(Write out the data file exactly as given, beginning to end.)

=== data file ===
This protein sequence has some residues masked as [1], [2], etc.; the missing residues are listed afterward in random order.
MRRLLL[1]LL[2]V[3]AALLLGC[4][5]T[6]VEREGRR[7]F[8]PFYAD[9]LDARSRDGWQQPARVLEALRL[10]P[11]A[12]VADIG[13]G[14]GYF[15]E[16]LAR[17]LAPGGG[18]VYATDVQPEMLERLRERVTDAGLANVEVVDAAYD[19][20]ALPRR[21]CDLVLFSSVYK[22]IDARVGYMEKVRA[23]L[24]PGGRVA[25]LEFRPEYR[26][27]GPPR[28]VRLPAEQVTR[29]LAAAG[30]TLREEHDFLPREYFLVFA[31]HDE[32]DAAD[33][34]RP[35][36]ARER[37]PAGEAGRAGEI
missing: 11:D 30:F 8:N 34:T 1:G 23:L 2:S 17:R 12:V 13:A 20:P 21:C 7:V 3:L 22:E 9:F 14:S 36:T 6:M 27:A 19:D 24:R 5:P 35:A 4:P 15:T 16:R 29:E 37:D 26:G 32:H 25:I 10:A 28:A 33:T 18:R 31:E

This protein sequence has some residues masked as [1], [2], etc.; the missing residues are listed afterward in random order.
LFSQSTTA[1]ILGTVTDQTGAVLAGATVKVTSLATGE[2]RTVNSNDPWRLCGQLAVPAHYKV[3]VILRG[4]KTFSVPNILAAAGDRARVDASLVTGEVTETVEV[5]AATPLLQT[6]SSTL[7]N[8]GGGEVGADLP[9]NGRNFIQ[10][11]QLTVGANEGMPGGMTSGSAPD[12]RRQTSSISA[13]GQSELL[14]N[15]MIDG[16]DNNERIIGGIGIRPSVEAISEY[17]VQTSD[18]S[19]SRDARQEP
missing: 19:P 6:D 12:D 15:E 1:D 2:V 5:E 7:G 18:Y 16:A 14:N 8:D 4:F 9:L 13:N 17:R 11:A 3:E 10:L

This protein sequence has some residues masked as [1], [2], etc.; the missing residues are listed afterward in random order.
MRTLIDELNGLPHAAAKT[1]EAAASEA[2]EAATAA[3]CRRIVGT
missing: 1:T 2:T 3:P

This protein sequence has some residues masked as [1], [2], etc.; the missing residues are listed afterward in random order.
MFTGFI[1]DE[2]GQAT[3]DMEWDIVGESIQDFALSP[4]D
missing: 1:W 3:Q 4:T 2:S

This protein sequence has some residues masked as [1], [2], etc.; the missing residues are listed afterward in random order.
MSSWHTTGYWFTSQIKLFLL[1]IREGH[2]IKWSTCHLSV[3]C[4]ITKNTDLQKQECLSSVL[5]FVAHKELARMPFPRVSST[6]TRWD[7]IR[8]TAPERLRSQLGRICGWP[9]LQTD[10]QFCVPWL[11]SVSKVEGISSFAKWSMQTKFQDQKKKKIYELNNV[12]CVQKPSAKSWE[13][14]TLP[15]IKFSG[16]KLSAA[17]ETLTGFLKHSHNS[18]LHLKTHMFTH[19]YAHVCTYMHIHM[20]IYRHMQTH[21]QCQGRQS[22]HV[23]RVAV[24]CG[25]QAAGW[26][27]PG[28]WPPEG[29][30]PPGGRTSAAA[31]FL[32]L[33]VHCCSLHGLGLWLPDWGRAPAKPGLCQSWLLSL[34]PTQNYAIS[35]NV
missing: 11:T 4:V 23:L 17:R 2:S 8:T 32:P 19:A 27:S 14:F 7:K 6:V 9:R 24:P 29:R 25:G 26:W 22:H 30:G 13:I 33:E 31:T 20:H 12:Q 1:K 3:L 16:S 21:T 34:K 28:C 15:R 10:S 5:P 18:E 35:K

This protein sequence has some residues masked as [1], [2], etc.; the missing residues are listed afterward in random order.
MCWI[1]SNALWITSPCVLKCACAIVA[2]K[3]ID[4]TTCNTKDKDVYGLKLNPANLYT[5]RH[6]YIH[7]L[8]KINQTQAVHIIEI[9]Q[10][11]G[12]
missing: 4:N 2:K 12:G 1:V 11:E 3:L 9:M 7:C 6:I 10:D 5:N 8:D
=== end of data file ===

This protein sequence has some residues masked as [1], [2], etc.; the missing residues are listed afterward in random order.
MRRLLL[1]LL[2]V[3]AALLLGC[4][5]T[6]VEREGRR[7]F[8]PFYAD[9]LDARSRDGWQQPARVLEALRL[10]P[11]A[12]VADIG[13]G[14]GYF[15]E[16]LAR[17]LAPGGG[18]VYATDVQPEMLERLRERVTDAGLANVEVVDAAYD[19][20]ALPRR[21]CDLVLFSSVYK[22]IDARVGYMEKVRA[23]L[24]PGGRVA[25]LEFRPEYR[26][27]GPPR[28]VRLPAEQVTR[29]LAAAG[30]TLREEHDFLPREYFLVFA[31]HDE[32]DAAD[33][34]RP[35][36]ARER[37]PAGEAGRAGEI
missing: 11:D 30:F 8:N 34:T 1:G 23:L 2:S 17:R 12:V 13:A 20:P 21:C 7:V 3:L 22:E 9:F 14:S 36:T 6:M 27:A 19:D 24:R 5:P 35:A 4:P 15:T 16:R 29:E 37:D 26:G 32:H 25:I 10:A 28:A 33:T 18:R 31:E

This protein sequence has some residues masked as [1], [2], etc.; the missing residues are listed afterward in random order.
LFSQSTTA[1]ILGTVTDQTGAVLAGATVKVTSLATGE[2]RTVNSNDPWRLCGQLAVPAHYKV[3]VILRG[4]KTFSVPNILAAAGDRARVDASLVTGEVTETVEV[5]AATPLLQT[6]SSTL[7]N[8]GGGEVGADLP[9]NGRNFIQ[10][11]QLTVGANEGMPGGMTSGSAPD[12]RRQTSSISA[13]GQSELL[14]N[15]MIDG[16]DNNERIIGGIGIRPSVEAISEY[17]VQTSD[18]S[19]SRDARQEP
missing: 19:P 6:D 12:D 15:E 1:D 2:V 5:E 7:G 18:Y 16:A 14:N 8:D 4:F 9:L 13:N 17:R 11:A 3:E 10:L

This protein sequence has some residues masked as [1], [2], etc.; the missing residues are listed afterward in random order.
MRTLIDELNGLPHAAAKT[1]EAAASEA[2]EAATAA[3]CRRIVGT
missing: 1:T 2:T 3:P

This protein sequence has some residues masked as [1], [2], etc.; the missing residues are listed afterward in random order.
MFTGFI[1]DE[2]GQAT[3]DMEWDIVGESIQDFALSP[4]D
missing: 1:W 3:Q 4:T 2:S

This protein sequence has some residues masked as [1], [2], etc.; the missing residues are listed afterward in random order.
MSSWHTTGYWFTSQIKLFLL[1]IREGH[2]IKWSTCHLSV[3]C[4]ITKNTDLQKQECLSSVL[5]FVAHKELARMPFPRVSST[6]TRWD[7]IR[8]TAPERLRSQLGRICGWP[9]LQTD[10]QFCVPWL[11]SVSKVEGISSFAKWSMQTKFQDQKKKKIYELNNV[12]CVQKPSAKSWE[13][14]TLP[15]IKFSG[16]KLSAA[17]ETLTGFLKHSHNS[18]LHLKTHMFTH[19]YAHVCTYMHIHM[20]IYRHMQTH[21]QCQGRQS[22]HV[23]RVAV[24]CG[25]QAAGW[26][27]PG[28]WPPEG[29][30]PPGGRTSAAA[31]FL[32]L[33]VHCCSLHGLGLWLPDWGRAPAKPGLCQSWLLSL[34]PTQNYAIS[35]NV
missing: 11:T 4:V 23:L 17:R 2:S 8:T 32:P 19:A 27:S 14:F 7:K 6:V 9:R 24:P 29:R 25:G 26:W 22:H 30:G 13:I 33:E 31:T 20:H 12:Q 1:K 3:L 16:S 21:T 34:K 28:C 15:R 10:S 5:P 18:E 35:K

This protein sequence has some residues masked as [1], [2], etc.; the missing residues are listed afterward in random order.
MCWI[1]SNALWITSPCVLKCACAIVA[2]K[3]ID[4]TTCNTKDKDVYGLKLNPANLYT[5]RH[6]YIH[7]L[8]KINQTQAVHIIEI[9]Q[10][11]G[12]
missing: 4:N 2:K 12:G 1:V 11:E 3:L 9:M 7:C 6:I 10:D 5:N 8:D